Since the first spam, sent in 1978 by Einar Stefferud, this particularly irritating form of advertising has grown to the point where, according to a May 2003 article in Information Week, unprotected e-mail users waste an average of 200 minutes processing spam for every 1,000 messages they receive—adding up to an unbelievable 3.5 hours of lost productivity per person per month. And if the loss in productivity is not a sufficiently compelling reason to apply resources to the war on spam, just consider the ramifications of the offended employee, shocked by the contents of a message, bringing a hostile work environment suit against the company.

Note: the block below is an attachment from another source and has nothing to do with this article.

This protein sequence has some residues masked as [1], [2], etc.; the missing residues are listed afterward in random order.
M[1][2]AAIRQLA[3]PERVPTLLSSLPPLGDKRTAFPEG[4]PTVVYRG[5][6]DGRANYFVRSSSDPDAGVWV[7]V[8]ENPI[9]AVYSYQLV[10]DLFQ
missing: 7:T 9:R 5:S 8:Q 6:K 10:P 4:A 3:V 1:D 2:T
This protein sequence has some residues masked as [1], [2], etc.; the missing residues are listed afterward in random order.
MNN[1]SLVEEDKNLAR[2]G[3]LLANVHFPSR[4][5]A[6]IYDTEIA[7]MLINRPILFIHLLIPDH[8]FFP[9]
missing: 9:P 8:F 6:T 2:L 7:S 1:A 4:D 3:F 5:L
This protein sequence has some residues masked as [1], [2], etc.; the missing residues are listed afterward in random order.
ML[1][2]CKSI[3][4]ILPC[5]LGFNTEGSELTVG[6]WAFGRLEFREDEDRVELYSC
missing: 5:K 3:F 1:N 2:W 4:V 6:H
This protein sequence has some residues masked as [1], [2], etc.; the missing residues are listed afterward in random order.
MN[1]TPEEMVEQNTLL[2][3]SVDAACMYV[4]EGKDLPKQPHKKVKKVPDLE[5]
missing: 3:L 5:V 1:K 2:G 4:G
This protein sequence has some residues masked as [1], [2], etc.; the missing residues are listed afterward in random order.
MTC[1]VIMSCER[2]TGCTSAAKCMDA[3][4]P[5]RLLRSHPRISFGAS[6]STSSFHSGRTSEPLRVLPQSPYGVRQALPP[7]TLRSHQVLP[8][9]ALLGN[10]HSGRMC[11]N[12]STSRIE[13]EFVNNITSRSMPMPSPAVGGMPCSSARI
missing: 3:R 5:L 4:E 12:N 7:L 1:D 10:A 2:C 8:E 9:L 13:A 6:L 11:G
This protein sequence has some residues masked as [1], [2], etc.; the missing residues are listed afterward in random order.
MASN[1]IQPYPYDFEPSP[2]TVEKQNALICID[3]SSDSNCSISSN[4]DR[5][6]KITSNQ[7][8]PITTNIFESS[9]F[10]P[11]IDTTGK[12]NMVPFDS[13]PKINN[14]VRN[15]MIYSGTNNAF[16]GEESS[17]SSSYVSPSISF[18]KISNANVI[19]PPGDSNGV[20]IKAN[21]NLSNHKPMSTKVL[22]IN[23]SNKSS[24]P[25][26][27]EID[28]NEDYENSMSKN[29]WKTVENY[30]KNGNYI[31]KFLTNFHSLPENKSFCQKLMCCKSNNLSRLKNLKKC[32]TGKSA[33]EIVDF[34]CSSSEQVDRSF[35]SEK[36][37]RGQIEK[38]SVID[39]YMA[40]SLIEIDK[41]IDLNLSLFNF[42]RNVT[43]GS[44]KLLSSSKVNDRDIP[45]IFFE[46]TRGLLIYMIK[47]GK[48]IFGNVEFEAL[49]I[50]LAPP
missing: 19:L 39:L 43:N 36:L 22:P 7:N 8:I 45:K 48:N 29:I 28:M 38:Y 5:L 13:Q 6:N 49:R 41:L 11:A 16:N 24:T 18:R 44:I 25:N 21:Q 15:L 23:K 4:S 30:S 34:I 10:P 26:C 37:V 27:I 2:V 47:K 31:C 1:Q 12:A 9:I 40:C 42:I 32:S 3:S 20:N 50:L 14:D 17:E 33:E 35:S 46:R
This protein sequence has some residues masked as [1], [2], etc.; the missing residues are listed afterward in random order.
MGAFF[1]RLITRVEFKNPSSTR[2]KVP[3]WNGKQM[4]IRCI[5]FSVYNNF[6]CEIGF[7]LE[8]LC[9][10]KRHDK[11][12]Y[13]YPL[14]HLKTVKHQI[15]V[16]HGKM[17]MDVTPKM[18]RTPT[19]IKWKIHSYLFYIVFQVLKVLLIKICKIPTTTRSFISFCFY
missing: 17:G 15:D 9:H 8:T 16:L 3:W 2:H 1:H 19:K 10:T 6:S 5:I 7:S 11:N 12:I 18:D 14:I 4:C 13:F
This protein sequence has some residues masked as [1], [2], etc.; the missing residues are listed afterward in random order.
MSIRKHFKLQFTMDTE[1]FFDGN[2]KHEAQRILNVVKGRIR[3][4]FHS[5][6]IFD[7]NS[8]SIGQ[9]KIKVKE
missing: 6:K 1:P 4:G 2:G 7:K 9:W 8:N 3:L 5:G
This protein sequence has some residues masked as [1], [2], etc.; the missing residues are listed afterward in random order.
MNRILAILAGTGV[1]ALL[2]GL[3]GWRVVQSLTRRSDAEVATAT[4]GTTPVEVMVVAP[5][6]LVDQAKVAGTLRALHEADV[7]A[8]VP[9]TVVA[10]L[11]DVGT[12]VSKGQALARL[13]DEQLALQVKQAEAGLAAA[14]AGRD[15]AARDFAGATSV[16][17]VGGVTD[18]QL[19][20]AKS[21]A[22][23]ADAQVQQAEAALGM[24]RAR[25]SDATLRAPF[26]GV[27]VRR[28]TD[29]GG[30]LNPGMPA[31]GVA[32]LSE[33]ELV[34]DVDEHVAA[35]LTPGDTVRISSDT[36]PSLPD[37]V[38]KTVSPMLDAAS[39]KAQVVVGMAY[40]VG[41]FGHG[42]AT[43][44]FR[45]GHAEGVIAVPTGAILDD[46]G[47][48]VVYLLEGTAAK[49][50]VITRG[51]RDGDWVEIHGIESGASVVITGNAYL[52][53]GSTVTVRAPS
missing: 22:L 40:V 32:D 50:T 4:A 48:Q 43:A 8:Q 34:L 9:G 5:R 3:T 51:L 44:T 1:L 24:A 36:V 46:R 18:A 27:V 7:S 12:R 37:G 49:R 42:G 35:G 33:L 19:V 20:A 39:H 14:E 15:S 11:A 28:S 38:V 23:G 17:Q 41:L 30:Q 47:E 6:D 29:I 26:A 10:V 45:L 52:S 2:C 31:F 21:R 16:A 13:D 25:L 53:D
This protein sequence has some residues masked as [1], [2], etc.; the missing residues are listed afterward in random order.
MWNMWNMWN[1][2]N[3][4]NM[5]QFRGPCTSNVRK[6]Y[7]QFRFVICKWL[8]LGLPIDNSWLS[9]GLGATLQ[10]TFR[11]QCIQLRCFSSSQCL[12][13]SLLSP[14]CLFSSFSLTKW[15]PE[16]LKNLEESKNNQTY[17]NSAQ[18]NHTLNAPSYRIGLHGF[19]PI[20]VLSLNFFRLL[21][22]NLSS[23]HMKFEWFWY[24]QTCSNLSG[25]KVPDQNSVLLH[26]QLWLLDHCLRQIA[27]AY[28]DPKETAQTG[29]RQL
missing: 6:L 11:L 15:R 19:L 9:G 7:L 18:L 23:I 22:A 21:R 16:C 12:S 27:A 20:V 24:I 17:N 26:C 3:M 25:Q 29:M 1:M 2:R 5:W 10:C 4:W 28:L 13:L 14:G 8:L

If you’ve made the decision to filter incoming e-mail, your next step is to determine exactly how. A basic search on the Internet will reveal a confusing plethora of alternative options, products, methods, and services. How do you decide which is the best choice for your environment? Regardless of whether you decide to utilize a service, purchase an add-on for your e-mail server, buy a client-based product, or filter at the periphery of your network, a basic understanding of spam control methodologies will facilitate your decision-making process. As part of a new endeavor at TechRepublic to offer our members the best information in the most accessible format, we've created a new content type: the charticle. Delivered in a handy chart form, it gives you the information—just the information—you want. Click here to see the charticle.